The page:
Two of the most obviously abused are the military and the vast U.S. prison system, from the county jail, to the federal prisons. And, we can even include the operation of the prison of a most weird status, Guantanamo Bay in Cuba. Look for everything that can be privatized being privatized. Even though this is not the express thrust of Trump’s rule, he has turned out to be a rather orthodox Republican of the right-wing stripe, with great animus to human beings who, if they do not exist to be exploited, what are they for? It has been the philosophy of the GOP for many decades to ensure the welfare of the rich and the corporations, leaving the people, especially the impoverished and the working poor, to survive on their own.

Since Trump does not have a clue (nor does he care to know) about how the majority of more than 300 million live in America, the piteous welfare of millions will never show up in a report on Trump’s desk. For him and most of the GOP, they might as well not exist. That must be the reason he could suggest this week that the food stamp program that allows citizens who need them should be overturned in favor of a program that would provide the needy with a basket of canned goods.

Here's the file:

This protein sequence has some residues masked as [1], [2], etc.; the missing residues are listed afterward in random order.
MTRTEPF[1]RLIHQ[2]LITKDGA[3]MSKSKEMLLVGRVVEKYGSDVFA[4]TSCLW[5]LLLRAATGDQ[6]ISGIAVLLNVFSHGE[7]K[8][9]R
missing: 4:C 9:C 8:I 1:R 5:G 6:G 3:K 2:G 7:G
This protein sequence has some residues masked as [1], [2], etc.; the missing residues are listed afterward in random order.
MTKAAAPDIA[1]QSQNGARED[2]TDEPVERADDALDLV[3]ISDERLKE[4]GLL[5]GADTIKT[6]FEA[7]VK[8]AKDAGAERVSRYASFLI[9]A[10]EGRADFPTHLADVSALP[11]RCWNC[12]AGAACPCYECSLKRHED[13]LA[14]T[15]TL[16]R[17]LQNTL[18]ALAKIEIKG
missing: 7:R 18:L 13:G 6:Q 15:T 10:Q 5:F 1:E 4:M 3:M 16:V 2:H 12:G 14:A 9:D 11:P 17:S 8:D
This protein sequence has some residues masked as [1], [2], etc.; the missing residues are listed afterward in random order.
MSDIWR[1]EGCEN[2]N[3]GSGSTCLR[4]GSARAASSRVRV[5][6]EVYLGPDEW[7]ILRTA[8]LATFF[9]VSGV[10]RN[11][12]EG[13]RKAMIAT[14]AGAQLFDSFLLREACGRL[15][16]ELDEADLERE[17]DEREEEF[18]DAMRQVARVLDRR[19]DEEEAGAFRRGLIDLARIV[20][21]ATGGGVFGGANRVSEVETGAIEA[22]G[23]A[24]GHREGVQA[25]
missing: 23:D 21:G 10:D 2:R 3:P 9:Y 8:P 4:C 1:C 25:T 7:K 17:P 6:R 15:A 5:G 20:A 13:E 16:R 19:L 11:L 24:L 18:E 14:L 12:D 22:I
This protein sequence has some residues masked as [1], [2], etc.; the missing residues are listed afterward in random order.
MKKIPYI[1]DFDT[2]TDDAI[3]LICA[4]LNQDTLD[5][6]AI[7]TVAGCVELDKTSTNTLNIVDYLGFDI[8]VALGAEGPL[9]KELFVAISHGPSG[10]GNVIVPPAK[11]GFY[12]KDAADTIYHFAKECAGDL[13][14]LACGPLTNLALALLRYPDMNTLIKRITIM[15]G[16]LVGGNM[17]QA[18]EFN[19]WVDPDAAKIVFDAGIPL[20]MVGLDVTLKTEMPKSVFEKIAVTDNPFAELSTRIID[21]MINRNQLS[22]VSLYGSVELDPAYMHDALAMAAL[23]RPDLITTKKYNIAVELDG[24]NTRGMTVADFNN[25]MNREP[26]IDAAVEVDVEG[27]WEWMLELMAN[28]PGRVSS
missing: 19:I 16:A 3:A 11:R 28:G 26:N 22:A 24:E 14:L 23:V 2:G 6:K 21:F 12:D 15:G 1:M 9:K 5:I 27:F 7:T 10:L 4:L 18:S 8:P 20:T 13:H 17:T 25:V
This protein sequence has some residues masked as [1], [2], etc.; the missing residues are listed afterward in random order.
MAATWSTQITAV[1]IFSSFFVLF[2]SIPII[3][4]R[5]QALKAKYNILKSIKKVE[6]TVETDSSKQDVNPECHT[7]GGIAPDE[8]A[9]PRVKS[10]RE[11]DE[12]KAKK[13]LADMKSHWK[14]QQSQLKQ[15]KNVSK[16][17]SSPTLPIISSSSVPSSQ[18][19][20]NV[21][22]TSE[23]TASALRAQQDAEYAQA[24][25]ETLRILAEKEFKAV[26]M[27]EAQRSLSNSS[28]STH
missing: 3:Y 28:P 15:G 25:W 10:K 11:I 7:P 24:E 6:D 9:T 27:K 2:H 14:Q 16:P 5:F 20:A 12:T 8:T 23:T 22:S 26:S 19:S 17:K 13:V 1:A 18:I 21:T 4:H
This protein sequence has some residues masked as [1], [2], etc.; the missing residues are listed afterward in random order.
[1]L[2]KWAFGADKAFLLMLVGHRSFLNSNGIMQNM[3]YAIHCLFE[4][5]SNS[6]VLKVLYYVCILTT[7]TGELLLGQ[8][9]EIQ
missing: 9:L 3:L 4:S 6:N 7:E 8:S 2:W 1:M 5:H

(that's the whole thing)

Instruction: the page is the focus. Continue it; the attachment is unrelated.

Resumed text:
In other words, no fresh food for those folks who shouldn’t even exist. They will just have to take what is given them out of a box of “unperishable” foods, which means that most of it will provide little in the way of nutrition that will allow adults to maintain health or children to grow into healthy and productive adults. The president has suggested this in the wake of his having increased the military-defense budget to about $700 billion, to what he claims will begin to restore the strength of the military.

He seems to be obsessed with things military, even though he escaped the draft in the Vietnam War era, by claiming bone spurs. Since then, however, he has somehow found his courage to send other people’s sons and daughters into harm’s way in endless and pointless wars (unless, of course, you are talking about protecting the assets and resources of Corporate America that happen to lie in the earth in countries around the world). He seems to love the idea of war and winning wars again and even wants to host a mighty military parade to show off his weaponry, just like the rulers of aggressive nations of the 19th Century and early 20th Century. He may not get his parade, because most, including thoughtful generals, are against it.